Kim highly recommends the bubble bars. But that’s not all — she’ll also include a copy of NIGHT FALLS DARKLY. Alternatively, if you’ve read NIGHT FALLS DARKLY, she’ll trade that book out for a promise of an advance reading copy of SO STILL THE NIGHT, the second in her Shadow Guard Series.
So post away! We enjoy your company!
by Jessa Slade on January 12th, 2009
Currently working on: Transcribing chicken scratching longhand notes
Mood: Perplexed — I wrote this?!?
I was never much interested in the question “Why do bad things happen to good people?” It seemed obvious to me: Well, s**t happens.
More confusing was “Why do good people do bad things?” As if I could answer that question when generations of theologians, psychiatrists and weeping mothers haven’t. But poking at it was part of the genesis for SEDUCED BY SHADOWS, the first book of The Marked Souls which comes out in October. In the series, my heroes are possessed by repentant demons. I started reading about demons in mythology and the world’s major belief systems as well as the “demons” of purely human cruelty — genocide, serial murder, mental disorders, slavery.
But I thought those demons seemed a little removed from people like you and me. I mean, most of us will (hopefully!) go through our lives without ever needing a Roman Catholic exorcism. (But if you do, check out Malachi Martin’s Hostage to the Devil: The Possession and Exorcism of Five Contemporary Americans. Not precisely a DIY manual and critics argue the veracity, but it’s a fascinating read.) Most of those metaphorical demons feel safely confined to foreign news programs and made-for-TV movies. Then I remembered a psychological study we learned about in high school.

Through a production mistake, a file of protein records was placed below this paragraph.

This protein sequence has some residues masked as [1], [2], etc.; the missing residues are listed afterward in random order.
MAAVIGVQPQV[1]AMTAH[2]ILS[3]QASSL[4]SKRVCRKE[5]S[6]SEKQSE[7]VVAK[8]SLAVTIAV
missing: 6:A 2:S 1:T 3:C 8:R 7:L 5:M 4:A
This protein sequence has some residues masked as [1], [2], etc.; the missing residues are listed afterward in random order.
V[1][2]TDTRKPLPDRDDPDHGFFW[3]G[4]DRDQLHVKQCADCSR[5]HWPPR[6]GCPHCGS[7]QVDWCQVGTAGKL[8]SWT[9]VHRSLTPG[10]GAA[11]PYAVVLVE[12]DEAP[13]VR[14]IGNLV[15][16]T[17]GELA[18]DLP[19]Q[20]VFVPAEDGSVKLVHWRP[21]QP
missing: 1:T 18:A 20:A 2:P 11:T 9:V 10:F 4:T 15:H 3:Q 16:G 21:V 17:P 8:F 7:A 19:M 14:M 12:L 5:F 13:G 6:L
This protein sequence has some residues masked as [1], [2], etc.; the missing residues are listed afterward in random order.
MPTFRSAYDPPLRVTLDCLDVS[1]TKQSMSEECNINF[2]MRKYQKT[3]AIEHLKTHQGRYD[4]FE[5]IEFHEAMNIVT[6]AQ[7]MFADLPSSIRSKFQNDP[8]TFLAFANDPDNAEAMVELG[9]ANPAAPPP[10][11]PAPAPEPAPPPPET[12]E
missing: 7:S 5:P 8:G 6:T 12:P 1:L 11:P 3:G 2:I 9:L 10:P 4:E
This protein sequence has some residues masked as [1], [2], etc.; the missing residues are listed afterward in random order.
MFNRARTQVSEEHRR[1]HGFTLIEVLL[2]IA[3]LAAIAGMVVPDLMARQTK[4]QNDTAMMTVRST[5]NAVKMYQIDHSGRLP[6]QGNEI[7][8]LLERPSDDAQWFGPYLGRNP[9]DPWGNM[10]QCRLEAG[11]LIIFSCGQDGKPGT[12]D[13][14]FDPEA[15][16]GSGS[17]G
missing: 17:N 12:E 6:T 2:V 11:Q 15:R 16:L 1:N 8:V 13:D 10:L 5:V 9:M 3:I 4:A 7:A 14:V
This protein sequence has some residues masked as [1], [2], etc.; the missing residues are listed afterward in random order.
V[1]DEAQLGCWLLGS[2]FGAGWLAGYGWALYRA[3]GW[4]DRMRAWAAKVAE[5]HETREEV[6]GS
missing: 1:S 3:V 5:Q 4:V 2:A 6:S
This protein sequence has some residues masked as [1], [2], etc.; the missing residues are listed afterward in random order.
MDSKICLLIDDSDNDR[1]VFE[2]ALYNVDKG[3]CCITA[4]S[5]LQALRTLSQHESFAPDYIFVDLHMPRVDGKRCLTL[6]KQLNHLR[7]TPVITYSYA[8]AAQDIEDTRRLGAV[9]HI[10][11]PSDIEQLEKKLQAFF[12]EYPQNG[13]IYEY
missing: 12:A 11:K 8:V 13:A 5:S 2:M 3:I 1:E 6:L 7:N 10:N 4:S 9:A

In Milgram’s 1961 social psych experiment, begun just three months after the start of Adolph Eichmann’s trial as a Nazi war criminal, volunteers were told to administer electric shocks in increasing 15-volt increments to other research subjects when questions on a verbal test were answered inaccurately. The shockees were actually accomplices to the researchers and the shocks were fake. But the volunteers didn’t know that.
Shocking (pun intended) factoid:
Despite simulated screams of pain from the “victim,” 65% of the volunteers continued to administer shocks to the 450-volt maximum (labeled ‘Danger: Severe Shock’ on the board the volunteers used). Only one volunteer stopped before 300 volts. A more recent version of the study (updated, ironically, to decrease potential post-experiment stress on the volunteers doing the shocking) found essentially the same percentages of people willing to pull the trigger on their fellows. If everyone tells their friends and family about this study, maybe the next time researchers perform this experiment, I bet we can lower the percentages a point or two.
It was a study about response to authority, to a voice telling you to do something that you know is wrong. What interested me was the quickness and completeness with which people gave up their brains, hearts and souls to someone else. The volunteers weren’t monsters. They weren’t serial killers or sadists or Enron execs in training. They were regular, normal people — people like you and me.
Yale University psychologist Stanley Milgram in his 1974 book about the study, “Obedience to Authority: An Experimental View,” said: Ordinary people…can become agents in a terrible destructive process. If this is so, then perhaps the opposite is true: Ordinary people can become warriors against destruction.
The heroes of my stories wield the power of the repentant demons to save the world. Have you ever had a little voice inside you — good or bad — influencing you? Did you listen?
Leave a comment for your chance to win this week’s prize.
by Our Guest on January 10th, 2009
I gladly stepped aside this week for our fabulous guest, Jessica Andersen. I really enjoyed learning what inspired Jessica as an author, and judging by the number of comments, you all did too!
But since this week’s topic was “Getting the Call” I’ll jump in today and add that my journey to the Call was simply one of persistence, fueled by a love affair with the written word and a deep-rooted belief that no matter how unlikely, eventually I WOULD sell.